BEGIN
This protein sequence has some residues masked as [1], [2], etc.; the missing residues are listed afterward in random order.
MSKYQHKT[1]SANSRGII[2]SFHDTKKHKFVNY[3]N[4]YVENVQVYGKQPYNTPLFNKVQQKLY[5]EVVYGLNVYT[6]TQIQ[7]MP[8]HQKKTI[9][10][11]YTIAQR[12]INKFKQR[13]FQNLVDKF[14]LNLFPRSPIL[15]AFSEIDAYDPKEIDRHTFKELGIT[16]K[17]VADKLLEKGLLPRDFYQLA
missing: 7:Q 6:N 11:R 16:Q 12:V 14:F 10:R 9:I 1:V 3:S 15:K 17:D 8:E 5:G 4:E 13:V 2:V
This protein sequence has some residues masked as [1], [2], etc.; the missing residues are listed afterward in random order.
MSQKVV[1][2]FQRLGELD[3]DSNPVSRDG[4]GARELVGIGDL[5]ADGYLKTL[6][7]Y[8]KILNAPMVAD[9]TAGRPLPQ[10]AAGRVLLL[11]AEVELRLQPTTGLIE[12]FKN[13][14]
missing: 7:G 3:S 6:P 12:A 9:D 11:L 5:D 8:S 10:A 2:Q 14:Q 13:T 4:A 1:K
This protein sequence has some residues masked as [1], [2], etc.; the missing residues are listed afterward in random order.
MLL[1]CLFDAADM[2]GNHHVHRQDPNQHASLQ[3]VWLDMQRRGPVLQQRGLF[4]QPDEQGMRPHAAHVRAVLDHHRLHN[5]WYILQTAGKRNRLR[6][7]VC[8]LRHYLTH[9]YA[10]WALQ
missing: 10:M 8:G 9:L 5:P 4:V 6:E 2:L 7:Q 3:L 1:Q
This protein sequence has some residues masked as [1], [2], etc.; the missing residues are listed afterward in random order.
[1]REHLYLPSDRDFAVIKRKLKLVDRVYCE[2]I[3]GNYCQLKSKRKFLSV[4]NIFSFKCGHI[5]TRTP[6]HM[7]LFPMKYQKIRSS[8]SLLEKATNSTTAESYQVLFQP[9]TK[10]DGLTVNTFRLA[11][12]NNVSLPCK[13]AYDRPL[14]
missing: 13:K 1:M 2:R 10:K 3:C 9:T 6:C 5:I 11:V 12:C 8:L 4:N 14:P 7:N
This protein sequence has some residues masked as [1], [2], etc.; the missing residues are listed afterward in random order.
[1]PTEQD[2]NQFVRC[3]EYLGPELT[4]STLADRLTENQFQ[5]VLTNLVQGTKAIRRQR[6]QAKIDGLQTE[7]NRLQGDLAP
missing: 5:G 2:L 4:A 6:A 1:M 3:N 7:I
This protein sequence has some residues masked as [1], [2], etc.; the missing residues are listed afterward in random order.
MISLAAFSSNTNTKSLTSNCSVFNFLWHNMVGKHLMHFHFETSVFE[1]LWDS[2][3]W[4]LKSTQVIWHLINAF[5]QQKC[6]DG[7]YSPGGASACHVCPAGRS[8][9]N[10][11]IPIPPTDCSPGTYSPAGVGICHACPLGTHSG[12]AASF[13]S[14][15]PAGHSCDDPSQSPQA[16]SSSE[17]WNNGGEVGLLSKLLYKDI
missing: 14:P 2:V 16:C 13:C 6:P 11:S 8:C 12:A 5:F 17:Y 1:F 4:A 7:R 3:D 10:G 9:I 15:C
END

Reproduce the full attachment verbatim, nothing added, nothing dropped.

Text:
This protein sequence has some residues masked as [1], [2], etc.; the missing residues are listed afterward in random order.
MSKYQHKT[1]SANSRGII[2]SFHDTKKHKFVNY[3]N[4]YVENVQVYGKQPYNTPLFNKVQQKLY[5]EVVYGLNVYT[6]TQIQ[7]MP[8]HQKKTI[9][10][11]YTIAQR[12]INKFKQR[13]FQNLVDKF[14]LNLFPRSPIL[15]AFSEIDAYDPKEIDRHTFKELGIT[16]K[17]VADKLLEKGLLPRDFYQLA
missing: 7:Q 6:N 11:R 16:Q 12:V 14:F 10:R 9:I 1:V 3:S 15:K 17:D 8:E 5:G 4:E 13:V 2:V
This protein sequence has some residues masked as [1], [2], etc.; the missing residues are listed afterward in random order.
MSQKVV[1][2]FQRLGELD[3]DSNPVSRDG[4]GARELVGIGDL[5]ADGYLKTL[6][7]Y[8]KILNAPMVAD[9]TAGRPLPQ[10]AAGRVLLL[11]AEVELRLQPTTGLIE[12]FKN[13][14]
missing: 7:G 3:S 6:P 12:A 9:D 11:L 5:D 8:S 10:A 2:Q 14:Q 13:T 4:A 1:K
This protein sequence has some residues masked as [1], [2], etc.; the missing residues are listed afterward in random order.
MLL[1]CLFDAADM[2]GNHHVHRQDPNQHASLQ[3]VWLDMQRRGPVLQQRGLF[4]QPDEQGMRPHAAHVRAVLDHHRLHN[5]WYILQTAGKRNRLR[6][7]VC[8]LRHYLTH[9]YA[10]WALQ
missing: 10:M 8:G 9:L 5:P 4:V 6:E 2:L 7:Q 3:L 1:Q
This protein sequence has some residues masked as [1], [2], etc.; the missing residues are listed afterward in random order.
[1]REHLYLPSDRDFAVIKRKLKLVDRVYCE[2]I[3]GNYCQLKSKRKFLSV[4]NIFSFKCGHI[5]TRTP[6]HM[7]LFPMKYQKIRSS[8]SLLEKATNSTTAESYQVLFQP[9]TK[10]DGLTVNTFRLA[11][12]NNVSLPCK[13]AYDRPL[14]
missing: 13:K 1:M 2:R 10:K 3:C 9:T 6:C 5:I 11:V 12:C 8:L 4:N 14:P 7:N
This protein sequence has some residues masked as [1], [2], etc.; the missing residues are listed afterward in random order.
[1]PTEQD[2]NQFVRC[3]EYLGPELT[4]STLADRLTENQFQ[5]VLTNLVQGTKAIRRQR[6]QAKIDGLQTE[7]NRLQGDLAP
missing: 5:G 2:L 4:A 6:A 1:M 3:N 7:I
This protein sequence has some residues masked as [1], [2], etc.; the missing residues are listed afterward in random order.
MISLAAFSSNTNTKSLTSNCSVFNFLWHNMVGKHLMHFHFETSVFE[1]LWDS[2][3]W[4]LKSTQVIWHLINAF[5]QQKC[6]DG[7]YSPGGASACHVCPAGRS[8][9]N[10][11]IPIPPTDCSPGTYSPAGVGICHACPLGTHSG[12]AASF[13]S[14][15]PAGHSCDDPSQSPQA[16]SSSE[17]WNNGGEVGLLSKLLYKDI
missing: 14:P 2:V 16:C 13:C 6:P 11:S 8:C 12:A 5:F 17:Y 1:F 4:A 7:R 3:D 10:G 9:I 15:C